Why are people so interested in knowing all about disasters? Being a part of the dark tourism, the disaster tourism attracts more and more curious people. Perhaps, they want to get the reliable information from primary sources seeing everything with their eyes without intermediaries. The gawking is a usual reaction as people are drawn to look at the unusual and dangerous accidents (Rucińska and Lechowicz 18). Likewise, one can notice how slow the traffic is, when the accident occurs on the road. It happens not because people need to go around, but because they all want to see what actually happened. At the same time, they are happy to learn that they are safe. Besides, plenty of people become less susceptible getting used to the constant news of violence and tragedy transmitted through media.
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Perhaps, people believe that if a disaster occurred in a specific location, it would not happen there again. Some people just love to be in a place of the disaster as it gives them adrenaline. Those, who are engaged in the emergency tourism are likely to try their luck visiting the area of the incident immediately after the disaster like in the case of the Katrina hurricane or the Kobe earthquake (Kendle par. 5).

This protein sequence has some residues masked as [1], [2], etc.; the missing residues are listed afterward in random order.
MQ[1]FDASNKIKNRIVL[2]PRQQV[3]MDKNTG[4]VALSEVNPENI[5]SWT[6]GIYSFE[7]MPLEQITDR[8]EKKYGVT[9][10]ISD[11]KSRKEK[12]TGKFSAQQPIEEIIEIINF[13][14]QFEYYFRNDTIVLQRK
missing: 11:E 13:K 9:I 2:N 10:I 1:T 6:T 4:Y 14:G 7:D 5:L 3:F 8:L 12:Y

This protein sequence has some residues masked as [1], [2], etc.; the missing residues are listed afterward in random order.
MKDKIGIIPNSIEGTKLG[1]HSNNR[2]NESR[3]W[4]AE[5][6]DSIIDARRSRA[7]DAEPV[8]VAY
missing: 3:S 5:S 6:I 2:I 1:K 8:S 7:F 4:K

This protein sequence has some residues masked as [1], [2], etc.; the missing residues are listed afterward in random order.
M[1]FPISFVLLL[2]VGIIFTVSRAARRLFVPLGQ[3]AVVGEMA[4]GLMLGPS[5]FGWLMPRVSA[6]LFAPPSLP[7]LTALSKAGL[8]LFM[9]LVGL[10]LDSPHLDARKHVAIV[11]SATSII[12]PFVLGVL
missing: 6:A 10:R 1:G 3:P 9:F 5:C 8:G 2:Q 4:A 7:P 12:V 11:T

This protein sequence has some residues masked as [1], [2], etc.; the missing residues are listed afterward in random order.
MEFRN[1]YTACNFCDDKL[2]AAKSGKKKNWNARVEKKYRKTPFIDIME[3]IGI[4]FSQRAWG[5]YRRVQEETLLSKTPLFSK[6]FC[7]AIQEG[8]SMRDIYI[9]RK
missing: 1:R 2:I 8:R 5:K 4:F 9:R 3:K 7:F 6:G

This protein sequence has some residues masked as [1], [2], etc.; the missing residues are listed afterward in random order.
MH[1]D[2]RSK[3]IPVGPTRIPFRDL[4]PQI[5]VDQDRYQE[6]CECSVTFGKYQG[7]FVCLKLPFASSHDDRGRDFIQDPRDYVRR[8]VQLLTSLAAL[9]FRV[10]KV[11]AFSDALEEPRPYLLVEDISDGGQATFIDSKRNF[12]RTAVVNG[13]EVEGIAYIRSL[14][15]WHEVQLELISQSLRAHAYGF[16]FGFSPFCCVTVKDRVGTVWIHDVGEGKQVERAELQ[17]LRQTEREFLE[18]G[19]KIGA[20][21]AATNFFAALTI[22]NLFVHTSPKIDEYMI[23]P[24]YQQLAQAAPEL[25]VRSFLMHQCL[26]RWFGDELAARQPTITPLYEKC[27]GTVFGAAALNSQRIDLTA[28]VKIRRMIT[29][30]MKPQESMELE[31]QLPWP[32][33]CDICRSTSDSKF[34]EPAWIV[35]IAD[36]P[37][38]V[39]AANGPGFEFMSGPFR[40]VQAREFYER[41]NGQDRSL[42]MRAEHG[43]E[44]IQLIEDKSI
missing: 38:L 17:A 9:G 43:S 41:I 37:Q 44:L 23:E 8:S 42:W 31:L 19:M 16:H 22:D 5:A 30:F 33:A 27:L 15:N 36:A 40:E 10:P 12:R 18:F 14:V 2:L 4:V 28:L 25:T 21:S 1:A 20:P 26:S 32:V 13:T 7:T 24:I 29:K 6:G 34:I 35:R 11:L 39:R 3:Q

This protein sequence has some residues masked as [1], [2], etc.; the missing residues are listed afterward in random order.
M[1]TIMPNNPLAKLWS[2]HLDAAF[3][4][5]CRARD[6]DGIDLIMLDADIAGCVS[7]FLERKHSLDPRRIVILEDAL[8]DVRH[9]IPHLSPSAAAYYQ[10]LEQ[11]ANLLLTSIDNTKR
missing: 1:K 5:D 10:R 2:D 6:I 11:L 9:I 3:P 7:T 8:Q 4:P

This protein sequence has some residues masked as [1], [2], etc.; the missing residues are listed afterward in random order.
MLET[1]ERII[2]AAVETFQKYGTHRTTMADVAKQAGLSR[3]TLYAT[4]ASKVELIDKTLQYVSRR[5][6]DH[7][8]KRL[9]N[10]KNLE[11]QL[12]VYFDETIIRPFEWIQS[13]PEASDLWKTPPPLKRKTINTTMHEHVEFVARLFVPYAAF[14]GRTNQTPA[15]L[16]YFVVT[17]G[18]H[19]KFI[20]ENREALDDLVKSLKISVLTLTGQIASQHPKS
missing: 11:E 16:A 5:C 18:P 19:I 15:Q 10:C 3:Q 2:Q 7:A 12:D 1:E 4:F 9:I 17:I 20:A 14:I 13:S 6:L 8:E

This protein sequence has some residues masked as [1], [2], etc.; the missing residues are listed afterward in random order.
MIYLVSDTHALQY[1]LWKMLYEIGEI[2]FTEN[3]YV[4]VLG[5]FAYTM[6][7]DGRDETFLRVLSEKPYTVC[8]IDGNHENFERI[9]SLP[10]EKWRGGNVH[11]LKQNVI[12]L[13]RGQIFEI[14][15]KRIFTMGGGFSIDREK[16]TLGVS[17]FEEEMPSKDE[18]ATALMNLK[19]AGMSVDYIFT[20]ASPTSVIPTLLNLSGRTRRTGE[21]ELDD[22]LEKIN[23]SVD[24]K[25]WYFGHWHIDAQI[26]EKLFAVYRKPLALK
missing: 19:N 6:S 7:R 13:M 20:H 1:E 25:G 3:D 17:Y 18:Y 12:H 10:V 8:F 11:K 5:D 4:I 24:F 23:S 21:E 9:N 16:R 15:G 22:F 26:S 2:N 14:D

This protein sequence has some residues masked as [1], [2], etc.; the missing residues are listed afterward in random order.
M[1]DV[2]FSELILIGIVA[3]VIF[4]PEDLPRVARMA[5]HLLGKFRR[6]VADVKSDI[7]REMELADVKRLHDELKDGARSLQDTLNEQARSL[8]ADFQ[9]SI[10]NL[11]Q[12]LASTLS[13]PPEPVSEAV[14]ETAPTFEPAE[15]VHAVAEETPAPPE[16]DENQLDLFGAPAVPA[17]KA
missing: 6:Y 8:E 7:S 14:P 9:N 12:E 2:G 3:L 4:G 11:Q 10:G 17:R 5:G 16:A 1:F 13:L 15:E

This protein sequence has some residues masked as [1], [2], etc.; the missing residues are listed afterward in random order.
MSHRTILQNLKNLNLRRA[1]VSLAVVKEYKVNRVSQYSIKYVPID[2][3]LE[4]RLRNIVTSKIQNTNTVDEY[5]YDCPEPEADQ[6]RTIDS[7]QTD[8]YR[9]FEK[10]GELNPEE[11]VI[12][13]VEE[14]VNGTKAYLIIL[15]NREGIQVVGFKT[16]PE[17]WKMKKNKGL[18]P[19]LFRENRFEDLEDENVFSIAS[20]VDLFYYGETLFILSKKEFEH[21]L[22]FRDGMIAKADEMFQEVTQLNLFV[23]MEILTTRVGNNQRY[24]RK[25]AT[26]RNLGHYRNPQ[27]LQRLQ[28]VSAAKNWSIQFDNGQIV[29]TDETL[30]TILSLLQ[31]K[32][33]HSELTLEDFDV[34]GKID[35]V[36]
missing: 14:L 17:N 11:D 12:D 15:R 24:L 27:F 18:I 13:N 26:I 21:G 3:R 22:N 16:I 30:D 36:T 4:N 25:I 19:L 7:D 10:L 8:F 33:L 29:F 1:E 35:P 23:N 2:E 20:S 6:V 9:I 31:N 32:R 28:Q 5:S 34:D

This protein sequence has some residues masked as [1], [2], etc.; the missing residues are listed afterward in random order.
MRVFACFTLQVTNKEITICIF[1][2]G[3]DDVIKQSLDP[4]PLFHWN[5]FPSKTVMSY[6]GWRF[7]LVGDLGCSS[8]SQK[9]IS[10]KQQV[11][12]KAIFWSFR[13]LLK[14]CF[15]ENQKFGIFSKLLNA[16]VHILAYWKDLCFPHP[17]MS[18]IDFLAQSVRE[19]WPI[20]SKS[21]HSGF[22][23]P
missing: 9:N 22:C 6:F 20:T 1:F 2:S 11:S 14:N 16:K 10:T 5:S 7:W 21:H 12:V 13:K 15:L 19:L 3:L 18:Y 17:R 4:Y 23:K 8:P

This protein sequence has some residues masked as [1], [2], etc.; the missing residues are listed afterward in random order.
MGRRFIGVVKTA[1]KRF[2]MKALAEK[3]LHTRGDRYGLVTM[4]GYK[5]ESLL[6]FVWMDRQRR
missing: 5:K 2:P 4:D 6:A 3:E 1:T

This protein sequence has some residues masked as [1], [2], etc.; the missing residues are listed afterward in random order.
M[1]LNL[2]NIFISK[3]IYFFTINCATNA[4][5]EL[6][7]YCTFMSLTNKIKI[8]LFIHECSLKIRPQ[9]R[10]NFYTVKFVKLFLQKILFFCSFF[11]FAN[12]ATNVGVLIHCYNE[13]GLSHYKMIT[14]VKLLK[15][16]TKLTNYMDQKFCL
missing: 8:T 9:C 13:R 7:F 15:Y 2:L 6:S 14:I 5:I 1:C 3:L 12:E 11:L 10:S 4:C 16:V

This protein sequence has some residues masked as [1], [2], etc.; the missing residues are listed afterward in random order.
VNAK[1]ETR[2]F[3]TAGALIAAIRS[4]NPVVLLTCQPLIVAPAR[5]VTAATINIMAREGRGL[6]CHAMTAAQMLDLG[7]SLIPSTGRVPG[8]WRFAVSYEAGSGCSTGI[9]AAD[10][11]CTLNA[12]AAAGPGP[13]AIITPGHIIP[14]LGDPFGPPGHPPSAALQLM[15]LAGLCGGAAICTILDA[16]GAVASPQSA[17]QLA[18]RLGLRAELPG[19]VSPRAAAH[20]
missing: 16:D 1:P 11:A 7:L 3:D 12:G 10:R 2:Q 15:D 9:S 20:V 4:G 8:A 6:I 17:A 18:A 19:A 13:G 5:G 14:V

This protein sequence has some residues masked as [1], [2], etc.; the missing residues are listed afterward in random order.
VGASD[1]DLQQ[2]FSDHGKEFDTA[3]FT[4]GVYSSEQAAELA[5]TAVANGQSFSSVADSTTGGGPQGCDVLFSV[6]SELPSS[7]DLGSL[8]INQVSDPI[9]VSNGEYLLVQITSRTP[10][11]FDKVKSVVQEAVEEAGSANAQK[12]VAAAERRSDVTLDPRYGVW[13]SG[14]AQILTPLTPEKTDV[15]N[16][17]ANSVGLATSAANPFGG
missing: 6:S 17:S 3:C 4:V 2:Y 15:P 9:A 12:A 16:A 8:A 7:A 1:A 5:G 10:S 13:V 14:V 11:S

All in all, the curiosity is inherent to human nature, in particular, the curiosity to suffering and the various tragic events. However, it is better to remember that such disasters can wait each of us. It is better to wait until the news will go from the first pages of news as well as listen to the wishes of the local population, at least because everyone has the right to the quiet experience of grief and recovery.
Kendle, Amanda. “Disaster Tourism: How Soon Is Too Soon After a Natural Disaster?” Vagabondish. Vagabondish. 2008. Web.
Rucińska, Dorota, and Maciej Lechowicz. “Natural Hazard and Disaster Tourism.” Miscellanea Geographica 18.1 (2014): 17-25. Print.